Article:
Sample Size Requirement

Larger sample sizes required

Smaller sample sizes are often sufficient

Statistical Power

Generally higher

It may have lower statistical power


Commonly used in experimental research

Useful when assumptions of parametric tests cannot be met or in non-experimental settings

What are the Assumptions of Parametric Tests?

Assumptions are the conditions the data must meet for the parametric test to be applicable and reliable. If the assumptions are violated, the parametric test may produce inaccurate or misleading results, such as false positives, negatives, or incorrect estimates. There are four common assumptions of parametric tests.


The data follows a normal distribution, or a bell-shaped curve, where most values are clustered around the mean, and the tails are symmetrical and thin; read more.

Homogeneity of variance

The data has equal or similar variances, or spreads, across different groups or levels of the independent variable. It means the data has consistent variability and does not have outliers or extreme values; read more.


The data is independent across different observations or samples or not influenced by each other. It means that the data is randomly collected and has no hidden or confounding factors.

Random sampling

The data is randomly sampled or selected by chance from the population of interest. It means the data is representative and has no bias or selection error.

These assumptions are important because they ensure that the parametric test is appropriate and valid for the data and that the results are generalizable and meaningful. Therefore, checking these assumptions before performing any parametric test and dealing with violations appropriately is essential.

What happens if assumptions are violated?


Consequences of Violation

Actions to Take


Inaccurate p-values and confidence intervals due to sensitivity to outliers or skewed distributions.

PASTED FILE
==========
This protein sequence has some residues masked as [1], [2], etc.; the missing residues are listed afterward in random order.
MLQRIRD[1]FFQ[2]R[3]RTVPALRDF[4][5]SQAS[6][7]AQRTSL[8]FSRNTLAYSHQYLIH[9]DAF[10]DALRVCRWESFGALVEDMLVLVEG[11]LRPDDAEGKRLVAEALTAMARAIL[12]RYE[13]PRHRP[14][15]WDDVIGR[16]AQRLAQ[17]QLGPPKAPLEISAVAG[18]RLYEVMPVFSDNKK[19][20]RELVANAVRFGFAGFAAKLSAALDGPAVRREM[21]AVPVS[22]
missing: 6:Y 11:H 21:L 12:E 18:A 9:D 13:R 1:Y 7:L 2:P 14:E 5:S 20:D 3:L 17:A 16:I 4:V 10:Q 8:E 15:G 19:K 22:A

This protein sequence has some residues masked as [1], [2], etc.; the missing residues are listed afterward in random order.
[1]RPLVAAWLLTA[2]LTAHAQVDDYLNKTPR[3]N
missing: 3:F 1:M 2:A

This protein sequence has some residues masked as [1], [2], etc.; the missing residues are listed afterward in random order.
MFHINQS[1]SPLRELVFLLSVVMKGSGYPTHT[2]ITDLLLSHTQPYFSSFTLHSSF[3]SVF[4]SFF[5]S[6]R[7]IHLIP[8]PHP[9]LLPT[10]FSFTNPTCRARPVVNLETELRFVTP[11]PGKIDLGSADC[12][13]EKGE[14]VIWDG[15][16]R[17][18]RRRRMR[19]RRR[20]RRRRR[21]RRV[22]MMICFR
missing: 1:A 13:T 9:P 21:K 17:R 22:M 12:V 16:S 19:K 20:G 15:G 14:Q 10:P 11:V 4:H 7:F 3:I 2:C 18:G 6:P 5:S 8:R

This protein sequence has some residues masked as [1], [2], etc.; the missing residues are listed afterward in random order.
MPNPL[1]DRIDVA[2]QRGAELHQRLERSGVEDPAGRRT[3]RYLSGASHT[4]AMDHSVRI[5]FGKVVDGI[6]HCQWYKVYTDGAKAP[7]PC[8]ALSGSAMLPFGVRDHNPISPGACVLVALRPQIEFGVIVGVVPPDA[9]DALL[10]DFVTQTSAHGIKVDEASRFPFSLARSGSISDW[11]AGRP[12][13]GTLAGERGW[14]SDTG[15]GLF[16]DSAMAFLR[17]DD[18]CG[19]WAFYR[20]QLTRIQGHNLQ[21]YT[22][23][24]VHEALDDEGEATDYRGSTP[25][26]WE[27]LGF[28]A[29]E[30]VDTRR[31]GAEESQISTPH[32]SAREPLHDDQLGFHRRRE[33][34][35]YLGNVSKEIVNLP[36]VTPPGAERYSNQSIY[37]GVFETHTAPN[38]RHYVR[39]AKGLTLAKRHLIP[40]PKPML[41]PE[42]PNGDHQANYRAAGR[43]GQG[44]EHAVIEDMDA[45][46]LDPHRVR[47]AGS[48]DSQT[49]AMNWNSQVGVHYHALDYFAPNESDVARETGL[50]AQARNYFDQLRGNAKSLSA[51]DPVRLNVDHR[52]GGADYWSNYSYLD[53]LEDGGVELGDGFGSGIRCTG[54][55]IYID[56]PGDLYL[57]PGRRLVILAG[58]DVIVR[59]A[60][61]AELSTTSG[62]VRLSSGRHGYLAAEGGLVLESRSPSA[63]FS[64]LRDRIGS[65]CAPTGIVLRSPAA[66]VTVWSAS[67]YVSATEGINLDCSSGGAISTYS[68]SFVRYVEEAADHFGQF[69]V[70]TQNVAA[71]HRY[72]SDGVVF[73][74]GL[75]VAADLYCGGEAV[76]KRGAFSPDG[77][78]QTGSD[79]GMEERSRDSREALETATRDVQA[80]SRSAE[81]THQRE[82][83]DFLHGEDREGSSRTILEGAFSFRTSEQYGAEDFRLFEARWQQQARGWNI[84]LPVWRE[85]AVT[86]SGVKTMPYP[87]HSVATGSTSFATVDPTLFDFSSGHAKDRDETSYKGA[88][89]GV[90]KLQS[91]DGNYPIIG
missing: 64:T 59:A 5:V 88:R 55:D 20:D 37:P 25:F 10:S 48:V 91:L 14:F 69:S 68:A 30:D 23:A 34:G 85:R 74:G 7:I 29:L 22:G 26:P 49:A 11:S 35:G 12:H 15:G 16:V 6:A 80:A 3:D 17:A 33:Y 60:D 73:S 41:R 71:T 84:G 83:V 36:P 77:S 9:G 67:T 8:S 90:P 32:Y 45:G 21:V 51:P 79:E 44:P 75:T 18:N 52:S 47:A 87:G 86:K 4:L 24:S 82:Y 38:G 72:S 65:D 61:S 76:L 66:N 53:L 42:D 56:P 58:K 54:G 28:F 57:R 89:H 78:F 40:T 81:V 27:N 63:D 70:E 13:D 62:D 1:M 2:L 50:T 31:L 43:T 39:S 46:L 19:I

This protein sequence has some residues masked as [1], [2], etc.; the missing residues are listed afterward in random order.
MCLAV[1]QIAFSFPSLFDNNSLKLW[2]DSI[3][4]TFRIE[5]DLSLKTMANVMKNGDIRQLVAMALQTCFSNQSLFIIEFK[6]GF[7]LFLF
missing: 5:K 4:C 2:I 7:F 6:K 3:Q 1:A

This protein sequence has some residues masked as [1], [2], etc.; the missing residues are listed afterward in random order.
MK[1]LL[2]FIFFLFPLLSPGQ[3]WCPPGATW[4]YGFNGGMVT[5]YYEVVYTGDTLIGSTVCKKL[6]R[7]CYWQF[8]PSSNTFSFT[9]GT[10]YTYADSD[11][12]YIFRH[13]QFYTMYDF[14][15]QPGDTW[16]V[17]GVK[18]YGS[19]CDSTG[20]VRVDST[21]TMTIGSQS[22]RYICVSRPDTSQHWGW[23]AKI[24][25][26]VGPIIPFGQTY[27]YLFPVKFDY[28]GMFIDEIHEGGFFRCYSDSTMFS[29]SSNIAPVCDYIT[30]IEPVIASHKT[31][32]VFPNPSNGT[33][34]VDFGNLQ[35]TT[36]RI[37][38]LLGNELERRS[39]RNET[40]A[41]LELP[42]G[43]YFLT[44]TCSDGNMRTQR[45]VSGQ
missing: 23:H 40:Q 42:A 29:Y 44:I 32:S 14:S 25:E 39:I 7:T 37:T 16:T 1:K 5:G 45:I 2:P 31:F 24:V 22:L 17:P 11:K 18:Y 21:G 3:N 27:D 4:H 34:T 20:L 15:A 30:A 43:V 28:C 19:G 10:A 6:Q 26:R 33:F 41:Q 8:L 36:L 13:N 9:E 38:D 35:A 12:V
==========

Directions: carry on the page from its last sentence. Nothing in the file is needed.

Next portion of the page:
Explore non-parametric tests, transform data for normality, or use robust statistical methods.

Homogeneity of Variance

Unreliable comparisons between groups affect result accuracy.

Use Welch's ANOVA and the Games-Howell post hoc test, or opt for non-parametric alternatives.


Biased estimates and underestimated standard errors may impact inferential conclusions.

Employ mixed-effects models, bootstrapping, or other techniques for non-independent data.

Random Sampling

Introduction of bias, limiting generalizability.

State limitations and consider alternative sampling methods for robust results.

Linearity (for regression)

Violation may affect regression model validity.

Check scatterplots, transform variables, or use non-linear regression models.

Homoscedasticity (for regression)

Heteroscedasticity undermines regression model assumptions.

Transform variables, use weighted least squares or robust regression methods.

Multicollinearity (for regression)

High correlation among predictors can lead to unstable coefficient estimates.

Identify and address multicollinearity through variable selection or regularization techniques.

Independence of residuals (for regression)

Non-independence may impact the reliability of regression results.

Check residuals using residual plots or employ time-series analysis for time-dependent data.

Validating Parametric Test Assumptions in R

There are two methods to check the assumptions of parametric tests in R, which are:

  1. Graphical methods
  2. Numerical methods

Graphical methods

These methods use plots or graphs to visually inspect the data and look for patterns or deviations that may indicate violations of assumptions. Some examples of graphical methods are: 

  1. Histograms
  2. Boxplots
  3. QQ-plots
  4. Scatterplots.

Numerical methods